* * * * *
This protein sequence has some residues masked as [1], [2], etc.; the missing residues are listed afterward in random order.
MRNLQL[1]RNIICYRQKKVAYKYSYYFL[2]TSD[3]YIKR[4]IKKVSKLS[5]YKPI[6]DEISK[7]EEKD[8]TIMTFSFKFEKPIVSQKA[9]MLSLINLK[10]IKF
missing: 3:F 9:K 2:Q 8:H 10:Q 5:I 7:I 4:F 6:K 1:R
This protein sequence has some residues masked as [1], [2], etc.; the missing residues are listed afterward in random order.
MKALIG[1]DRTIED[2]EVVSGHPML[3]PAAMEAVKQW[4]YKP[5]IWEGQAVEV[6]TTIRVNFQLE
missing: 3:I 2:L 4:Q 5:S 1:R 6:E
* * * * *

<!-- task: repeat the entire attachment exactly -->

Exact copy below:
This protein sequence has some residues masked as [1], [2], etc.; the missing residues are listed afterward in random order.
MRNLQL[1]RNIICYRQKKVAYKYSYYFL[2]TSD[3]YIKR[4]IKKVSKLS[5]YKPI[6]DEISK[7]EEKD[8]TIMTFSFKFEKPIVSQKA[9]MLSLINLK[10]IKF
missing: 3:F 9:K 2:Q 8:H 10:Q 5:I 7:I 4:F 6:K 1:R
This protein sequence has some residues masked as [1], [2], etc.; the missing residues are listed afterward in random order.
MKALIG[1]DRTIED[2]EVVSGHPML[3]PAAMEAVKQW[4]YKP[5]IWEGQAVEV[6]TTIRVNFQLE
missing: 3:I 2:L 4:Q 5:S 1:R 6:E